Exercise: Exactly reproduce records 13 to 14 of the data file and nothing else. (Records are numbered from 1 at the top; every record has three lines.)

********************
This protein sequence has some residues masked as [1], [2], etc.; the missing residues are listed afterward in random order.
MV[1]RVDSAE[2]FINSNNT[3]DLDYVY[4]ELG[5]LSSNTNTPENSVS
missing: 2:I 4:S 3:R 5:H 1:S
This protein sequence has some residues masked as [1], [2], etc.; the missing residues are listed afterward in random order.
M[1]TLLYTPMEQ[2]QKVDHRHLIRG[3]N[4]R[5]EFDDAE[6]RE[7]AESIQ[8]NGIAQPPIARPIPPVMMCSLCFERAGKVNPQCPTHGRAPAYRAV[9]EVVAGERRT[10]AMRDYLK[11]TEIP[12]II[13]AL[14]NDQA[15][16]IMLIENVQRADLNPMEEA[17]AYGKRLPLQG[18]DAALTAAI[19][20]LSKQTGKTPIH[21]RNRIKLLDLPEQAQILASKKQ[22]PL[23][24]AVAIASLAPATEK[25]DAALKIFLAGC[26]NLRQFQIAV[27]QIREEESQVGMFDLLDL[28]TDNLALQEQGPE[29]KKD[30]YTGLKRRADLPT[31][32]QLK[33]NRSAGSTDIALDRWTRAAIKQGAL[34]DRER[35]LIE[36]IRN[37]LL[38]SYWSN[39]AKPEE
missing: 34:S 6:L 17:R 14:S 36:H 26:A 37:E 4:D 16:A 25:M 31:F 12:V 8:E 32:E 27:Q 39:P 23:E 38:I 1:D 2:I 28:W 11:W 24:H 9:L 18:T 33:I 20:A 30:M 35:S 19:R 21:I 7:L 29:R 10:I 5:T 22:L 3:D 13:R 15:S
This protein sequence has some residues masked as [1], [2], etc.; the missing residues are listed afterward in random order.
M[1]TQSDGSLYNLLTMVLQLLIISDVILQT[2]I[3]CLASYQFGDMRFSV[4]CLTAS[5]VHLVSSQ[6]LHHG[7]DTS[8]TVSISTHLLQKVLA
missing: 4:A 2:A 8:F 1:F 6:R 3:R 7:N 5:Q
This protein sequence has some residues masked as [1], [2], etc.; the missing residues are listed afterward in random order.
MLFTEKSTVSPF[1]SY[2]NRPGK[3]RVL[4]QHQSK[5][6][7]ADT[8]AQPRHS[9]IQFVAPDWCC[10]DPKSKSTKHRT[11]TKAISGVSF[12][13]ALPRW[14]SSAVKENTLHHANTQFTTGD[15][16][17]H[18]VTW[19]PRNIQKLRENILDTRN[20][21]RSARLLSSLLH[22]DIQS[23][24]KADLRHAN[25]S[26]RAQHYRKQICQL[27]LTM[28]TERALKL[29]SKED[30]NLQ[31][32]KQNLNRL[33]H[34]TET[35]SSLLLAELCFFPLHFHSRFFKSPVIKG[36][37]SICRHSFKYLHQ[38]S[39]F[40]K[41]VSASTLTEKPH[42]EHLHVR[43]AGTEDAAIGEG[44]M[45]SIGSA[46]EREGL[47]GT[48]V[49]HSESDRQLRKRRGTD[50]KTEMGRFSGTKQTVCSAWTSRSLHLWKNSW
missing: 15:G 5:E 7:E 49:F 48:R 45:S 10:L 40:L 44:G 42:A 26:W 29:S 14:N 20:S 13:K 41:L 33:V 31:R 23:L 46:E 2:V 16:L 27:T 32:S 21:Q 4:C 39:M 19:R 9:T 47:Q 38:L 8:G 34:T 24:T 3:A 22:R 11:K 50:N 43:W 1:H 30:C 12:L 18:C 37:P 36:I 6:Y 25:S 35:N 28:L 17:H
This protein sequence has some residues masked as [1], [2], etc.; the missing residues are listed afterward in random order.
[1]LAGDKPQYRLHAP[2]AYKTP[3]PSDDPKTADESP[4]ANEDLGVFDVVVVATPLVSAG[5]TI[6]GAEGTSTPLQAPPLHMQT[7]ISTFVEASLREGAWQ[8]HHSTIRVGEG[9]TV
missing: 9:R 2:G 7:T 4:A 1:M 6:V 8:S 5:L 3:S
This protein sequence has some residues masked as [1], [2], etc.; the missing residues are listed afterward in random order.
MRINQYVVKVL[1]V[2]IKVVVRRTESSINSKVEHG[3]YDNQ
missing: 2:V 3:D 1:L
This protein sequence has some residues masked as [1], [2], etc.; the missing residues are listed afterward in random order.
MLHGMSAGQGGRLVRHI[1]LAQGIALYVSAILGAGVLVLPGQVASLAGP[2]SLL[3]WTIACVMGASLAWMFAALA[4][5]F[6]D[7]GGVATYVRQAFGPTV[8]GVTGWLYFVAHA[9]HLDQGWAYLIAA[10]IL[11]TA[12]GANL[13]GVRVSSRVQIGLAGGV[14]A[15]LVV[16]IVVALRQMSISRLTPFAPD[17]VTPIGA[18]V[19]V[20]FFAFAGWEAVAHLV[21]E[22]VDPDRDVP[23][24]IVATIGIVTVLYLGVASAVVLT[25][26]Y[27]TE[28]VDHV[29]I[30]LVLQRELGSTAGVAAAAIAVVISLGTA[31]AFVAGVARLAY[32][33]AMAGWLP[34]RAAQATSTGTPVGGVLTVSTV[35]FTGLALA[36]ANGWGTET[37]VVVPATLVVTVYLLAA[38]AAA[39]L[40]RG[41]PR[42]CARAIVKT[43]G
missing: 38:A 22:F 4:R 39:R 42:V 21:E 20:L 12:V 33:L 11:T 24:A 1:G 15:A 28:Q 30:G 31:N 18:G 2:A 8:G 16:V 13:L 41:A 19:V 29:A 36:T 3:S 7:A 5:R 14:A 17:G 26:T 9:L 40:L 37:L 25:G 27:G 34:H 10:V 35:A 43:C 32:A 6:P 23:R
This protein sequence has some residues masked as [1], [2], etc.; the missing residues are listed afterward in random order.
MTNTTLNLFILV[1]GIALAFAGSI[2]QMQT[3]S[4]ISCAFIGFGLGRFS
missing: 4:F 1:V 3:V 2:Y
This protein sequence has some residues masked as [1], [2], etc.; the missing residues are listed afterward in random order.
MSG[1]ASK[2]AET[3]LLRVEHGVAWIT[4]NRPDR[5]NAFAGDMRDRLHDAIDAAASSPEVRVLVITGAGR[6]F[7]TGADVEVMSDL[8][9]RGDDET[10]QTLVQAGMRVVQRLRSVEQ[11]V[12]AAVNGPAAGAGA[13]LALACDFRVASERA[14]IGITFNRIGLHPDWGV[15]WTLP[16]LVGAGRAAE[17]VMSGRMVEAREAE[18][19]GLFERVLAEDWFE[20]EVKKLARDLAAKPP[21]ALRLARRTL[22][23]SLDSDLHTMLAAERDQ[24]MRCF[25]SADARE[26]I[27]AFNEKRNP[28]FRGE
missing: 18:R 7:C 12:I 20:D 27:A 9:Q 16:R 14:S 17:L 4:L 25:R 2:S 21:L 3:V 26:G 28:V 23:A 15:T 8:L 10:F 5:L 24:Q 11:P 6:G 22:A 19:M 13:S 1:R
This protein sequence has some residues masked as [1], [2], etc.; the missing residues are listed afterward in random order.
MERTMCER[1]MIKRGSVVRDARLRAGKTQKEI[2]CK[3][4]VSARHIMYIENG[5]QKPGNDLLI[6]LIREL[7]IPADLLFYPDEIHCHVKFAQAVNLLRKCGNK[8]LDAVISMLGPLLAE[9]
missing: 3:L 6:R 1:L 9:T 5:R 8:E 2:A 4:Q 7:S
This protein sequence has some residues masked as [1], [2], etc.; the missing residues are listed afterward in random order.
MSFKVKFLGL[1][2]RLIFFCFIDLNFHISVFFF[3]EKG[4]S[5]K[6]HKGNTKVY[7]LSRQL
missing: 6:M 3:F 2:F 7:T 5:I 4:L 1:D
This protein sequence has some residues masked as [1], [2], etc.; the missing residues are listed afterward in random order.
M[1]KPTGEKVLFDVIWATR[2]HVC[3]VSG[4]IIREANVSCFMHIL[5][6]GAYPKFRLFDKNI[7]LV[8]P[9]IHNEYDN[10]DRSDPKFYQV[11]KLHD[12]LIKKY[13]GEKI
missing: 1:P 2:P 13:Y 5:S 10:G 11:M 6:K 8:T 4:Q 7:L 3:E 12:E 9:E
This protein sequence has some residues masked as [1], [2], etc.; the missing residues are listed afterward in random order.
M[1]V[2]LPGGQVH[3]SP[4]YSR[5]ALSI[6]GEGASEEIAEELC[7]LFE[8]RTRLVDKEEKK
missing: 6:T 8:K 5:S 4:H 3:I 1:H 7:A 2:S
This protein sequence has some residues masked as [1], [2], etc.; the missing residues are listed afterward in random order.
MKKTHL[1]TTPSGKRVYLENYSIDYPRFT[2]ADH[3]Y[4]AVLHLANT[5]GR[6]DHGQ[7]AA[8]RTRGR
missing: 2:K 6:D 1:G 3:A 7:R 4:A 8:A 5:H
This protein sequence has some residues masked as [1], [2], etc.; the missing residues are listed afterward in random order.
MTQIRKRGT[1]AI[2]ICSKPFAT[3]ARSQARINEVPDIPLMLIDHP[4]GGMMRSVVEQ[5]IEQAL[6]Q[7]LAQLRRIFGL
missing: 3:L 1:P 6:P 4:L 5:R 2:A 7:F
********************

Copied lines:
This protein sequence has some residues masked as [1], [2], etc.; the missing residues are listed afterward in random order.
M[1]V[2]LPGGQVH[3]SP[4]YSR[5]ALSI[6]GEGASEEIAEELC[7]LFE[8]RTRLVDKEEKK
missing: 6:T 8:K 5:S 4:H 3:I 1:H 7:A 2:S
This protein sequence has some residues masked as [1], [2], etc.; the missing residues are listed afterward in random order.
MKKTHL[1]TTPSGKRVYLENYSIDYPRFT[2]ADH[3]Y[4]AVLHLANT[5]GR[6]DHGQ[7]AA[8]RTRGR
missing: 2:K 6:D 1:G 3:A 7:R 4:A 8:A 5:H